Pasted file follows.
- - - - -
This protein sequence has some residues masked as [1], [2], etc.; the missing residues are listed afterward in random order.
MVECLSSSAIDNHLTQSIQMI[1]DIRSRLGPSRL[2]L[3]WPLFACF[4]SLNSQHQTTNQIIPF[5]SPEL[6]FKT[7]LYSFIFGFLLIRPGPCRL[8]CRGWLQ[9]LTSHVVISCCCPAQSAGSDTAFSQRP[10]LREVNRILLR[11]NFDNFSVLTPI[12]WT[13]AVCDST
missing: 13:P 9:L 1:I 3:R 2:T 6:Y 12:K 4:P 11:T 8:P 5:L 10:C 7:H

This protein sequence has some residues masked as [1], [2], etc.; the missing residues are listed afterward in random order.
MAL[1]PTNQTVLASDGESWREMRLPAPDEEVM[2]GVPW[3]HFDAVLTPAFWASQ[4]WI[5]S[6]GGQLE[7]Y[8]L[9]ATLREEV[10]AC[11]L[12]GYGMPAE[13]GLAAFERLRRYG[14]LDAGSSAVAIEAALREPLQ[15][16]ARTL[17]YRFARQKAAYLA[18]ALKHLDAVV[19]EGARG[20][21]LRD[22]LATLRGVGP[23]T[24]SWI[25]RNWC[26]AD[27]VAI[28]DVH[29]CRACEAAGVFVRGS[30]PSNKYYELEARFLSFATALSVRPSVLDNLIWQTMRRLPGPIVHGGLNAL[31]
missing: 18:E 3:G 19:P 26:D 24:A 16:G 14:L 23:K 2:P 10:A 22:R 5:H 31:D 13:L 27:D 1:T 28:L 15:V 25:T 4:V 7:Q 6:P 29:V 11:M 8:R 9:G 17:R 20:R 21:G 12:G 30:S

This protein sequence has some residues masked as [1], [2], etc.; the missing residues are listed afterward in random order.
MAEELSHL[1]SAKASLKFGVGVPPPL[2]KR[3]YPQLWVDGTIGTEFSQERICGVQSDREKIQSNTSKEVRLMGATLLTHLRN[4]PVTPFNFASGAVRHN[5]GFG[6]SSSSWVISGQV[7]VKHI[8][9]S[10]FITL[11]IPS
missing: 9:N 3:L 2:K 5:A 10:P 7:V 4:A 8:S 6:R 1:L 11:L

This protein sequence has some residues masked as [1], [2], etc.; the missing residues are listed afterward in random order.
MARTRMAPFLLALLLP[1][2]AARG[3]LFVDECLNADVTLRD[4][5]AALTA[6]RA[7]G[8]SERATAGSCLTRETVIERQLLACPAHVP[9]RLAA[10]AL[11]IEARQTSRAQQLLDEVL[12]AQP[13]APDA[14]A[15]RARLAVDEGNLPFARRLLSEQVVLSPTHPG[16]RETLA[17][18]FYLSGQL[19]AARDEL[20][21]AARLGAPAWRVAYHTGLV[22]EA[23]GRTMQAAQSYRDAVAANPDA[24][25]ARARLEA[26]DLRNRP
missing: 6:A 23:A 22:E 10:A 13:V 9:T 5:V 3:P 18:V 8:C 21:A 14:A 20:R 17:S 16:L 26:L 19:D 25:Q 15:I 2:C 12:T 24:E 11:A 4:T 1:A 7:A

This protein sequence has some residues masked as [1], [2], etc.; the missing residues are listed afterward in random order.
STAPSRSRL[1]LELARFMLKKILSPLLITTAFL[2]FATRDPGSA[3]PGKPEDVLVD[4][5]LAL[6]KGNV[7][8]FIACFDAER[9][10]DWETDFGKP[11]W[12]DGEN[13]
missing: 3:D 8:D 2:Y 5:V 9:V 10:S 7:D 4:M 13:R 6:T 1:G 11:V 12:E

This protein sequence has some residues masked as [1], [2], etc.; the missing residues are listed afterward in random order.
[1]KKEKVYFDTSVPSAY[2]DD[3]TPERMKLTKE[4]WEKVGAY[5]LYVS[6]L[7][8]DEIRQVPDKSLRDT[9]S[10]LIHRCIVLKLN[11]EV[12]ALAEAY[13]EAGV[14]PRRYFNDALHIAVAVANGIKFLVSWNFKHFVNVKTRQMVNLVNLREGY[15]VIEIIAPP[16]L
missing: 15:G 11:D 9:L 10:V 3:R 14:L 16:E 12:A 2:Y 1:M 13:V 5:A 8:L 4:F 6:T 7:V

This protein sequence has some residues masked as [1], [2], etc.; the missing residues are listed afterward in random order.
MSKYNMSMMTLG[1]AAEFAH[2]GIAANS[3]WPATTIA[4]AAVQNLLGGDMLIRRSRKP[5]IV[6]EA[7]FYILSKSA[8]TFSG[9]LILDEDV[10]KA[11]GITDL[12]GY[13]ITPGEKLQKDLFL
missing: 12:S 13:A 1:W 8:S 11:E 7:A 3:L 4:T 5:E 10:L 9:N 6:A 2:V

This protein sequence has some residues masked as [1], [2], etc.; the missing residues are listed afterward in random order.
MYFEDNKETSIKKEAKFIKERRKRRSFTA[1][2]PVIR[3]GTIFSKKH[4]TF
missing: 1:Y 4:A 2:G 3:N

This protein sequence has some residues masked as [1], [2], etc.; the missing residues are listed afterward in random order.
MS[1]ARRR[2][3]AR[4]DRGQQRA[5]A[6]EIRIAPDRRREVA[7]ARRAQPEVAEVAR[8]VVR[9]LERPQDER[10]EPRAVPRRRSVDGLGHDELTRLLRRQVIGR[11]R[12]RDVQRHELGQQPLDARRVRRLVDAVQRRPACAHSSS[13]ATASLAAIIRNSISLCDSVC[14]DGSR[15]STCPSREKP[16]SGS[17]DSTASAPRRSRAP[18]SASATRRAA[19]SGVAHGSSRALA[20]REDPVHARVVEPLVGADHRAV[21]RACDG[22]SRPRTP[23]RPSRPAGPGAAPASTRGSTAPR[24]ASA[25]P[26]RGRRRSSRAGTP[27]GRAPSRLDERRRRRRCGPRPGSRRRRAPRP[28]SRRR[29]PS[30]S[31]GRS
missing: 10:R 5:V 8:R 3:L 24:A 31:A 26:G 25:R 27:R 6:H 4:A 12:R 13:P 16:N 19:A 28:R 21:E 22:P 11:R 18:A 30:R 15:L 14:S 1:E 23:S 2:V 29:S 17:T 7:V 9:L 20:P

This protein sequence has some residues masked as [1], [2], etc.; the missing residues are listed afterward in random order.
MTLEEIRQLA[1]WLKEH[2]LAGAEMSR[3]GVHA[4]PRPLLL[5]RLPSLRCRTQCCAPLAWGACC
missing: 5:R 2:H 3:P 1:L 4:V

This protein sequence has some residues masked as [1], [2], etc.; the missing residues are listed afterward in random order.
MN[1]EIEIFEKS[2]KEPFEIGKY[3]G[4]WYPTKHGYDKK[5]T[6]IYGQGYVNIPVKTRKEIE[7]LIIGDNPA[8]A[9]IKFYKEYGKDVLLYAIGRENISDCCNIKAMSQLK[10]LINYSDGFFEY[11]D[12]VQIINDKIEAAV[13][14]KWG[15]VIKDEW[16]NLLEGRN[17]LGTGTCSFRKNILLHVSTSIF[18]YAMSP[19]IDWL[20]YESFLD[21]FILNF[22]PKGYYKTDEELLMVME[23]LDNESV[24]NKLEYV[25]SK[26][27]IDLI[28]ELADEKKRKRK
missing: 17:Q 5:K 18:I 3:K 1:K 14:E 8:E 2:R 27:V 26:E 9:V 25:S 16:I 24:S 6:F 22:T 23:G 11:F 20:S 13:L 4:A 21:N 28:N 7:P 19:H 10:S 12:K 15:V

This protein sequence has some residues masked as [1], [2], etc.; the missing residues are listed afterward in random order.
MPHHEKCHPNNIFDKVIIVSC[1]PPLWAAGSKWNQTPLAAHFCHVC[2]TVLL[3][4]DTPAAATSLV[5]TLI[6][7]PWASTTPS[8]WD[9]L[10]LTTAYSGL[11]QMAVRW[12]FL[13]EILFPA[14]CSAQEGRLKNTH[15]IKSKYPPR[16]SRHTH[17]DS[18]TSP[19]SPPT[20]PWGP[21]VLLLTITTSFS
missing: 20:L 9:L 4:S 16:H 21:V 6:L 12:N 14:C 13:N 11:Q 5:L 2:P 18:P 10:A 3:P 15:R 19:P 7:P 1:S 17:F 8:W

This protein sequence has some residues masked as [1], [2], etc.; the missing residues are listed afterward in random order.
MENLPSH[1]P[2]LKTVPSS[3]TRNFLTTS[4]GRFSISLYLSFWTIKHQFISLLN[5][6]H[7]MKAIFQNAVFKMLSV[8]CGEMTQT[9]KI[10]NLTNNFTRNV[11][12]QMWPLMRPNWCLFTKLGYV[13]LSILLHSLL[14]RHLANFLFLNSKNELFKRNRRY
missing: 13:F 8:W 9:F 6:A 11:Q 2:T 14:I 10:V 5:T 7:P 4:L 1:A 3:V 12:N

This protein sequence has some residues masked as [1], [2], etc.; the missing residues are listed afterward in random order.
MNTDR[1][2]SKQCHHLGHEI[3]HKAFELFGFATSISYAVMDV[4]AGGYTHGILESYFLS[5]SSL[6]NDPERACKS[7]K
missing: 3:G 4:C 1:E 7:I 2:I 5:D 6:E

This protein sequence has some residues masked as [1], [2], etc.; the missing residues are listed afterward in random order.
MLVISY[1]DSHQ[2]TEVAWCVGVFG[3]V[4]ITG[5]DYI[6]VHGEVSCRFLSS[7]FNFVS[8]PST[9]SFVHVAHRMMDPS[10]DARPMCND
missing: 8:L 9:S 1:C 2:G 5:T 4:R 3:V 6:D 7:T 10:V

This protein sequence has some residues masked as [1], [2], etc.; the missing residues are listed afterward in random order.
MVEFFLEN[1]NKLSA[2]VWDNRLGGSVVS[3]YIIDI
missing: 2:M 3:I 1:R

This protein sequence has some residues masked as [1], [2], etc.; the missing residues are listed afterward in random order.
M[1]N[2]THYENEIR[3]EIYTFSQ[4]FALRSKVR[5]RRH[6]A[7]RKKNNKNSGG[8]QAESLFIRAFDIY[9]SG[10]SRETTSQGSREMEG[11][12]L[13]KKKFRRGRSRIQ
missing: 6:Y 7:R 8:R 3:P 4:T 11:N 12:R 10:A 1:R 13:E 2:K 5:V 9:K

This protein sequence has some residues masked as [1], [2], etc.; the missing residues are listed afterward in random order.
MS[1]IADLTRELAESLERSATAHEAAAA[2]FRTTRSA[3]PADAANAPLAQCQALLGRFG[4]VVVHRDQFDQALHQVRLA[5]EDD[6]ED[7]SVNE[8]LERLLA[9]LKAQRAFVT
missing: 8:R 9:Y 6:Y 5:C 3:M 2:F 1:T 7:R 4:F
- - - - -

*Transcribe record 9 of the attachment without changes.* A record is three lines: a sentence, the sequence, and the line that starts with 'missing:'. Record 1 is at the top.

This protein sequence has some residues masked as [1], [2], etc.; the missing residues are listed afterward in random order.
MS[1]ARRR[2][3]AR[4]DRGQQRA[5]A[6]EIRIAPDRRREVA[7]ARRAQPEVAEVAR[8]VVR[9]LERPQDER[10]EPRAVPRRRSVDGLGHDELTRLLRRQVIGR[11]R[12]RDVQRHELGQQPLDARRVRRLVDAVQRRPACAHSSS[13]ATASLAAIIRNSISLCDSVC[14]DGSR[15]STCPSREKP[16]SGS[17]DSTASAPRRSRAP[18]SASATRRAA[19]SGVAHGSSRALA[20]REDPVHARVVEPLVGADHRAV[21]RACDG[22]SRPRTP[23]RPSRPAGPGAAPASTRGSTAPR[24]ASA[25]P[26]RGRRRSSRAGTP[27]GRAPSRLDERRRRRRCGPRPGSRRRRAPRP[28]SRRR[29]PS[30]S[31]GRS
missing: 10:R 5:V 8:R 3:L 24:A 31:A 26:G 25:R 27:R 6:H 4:A 12:R 13:P 16:N 19:A 28:R 21:E 22:P 11:R 18:A 30:R 15:L 14:S 1:E 23:S 2:V 29:S 17:T 7:V 9:L 20:P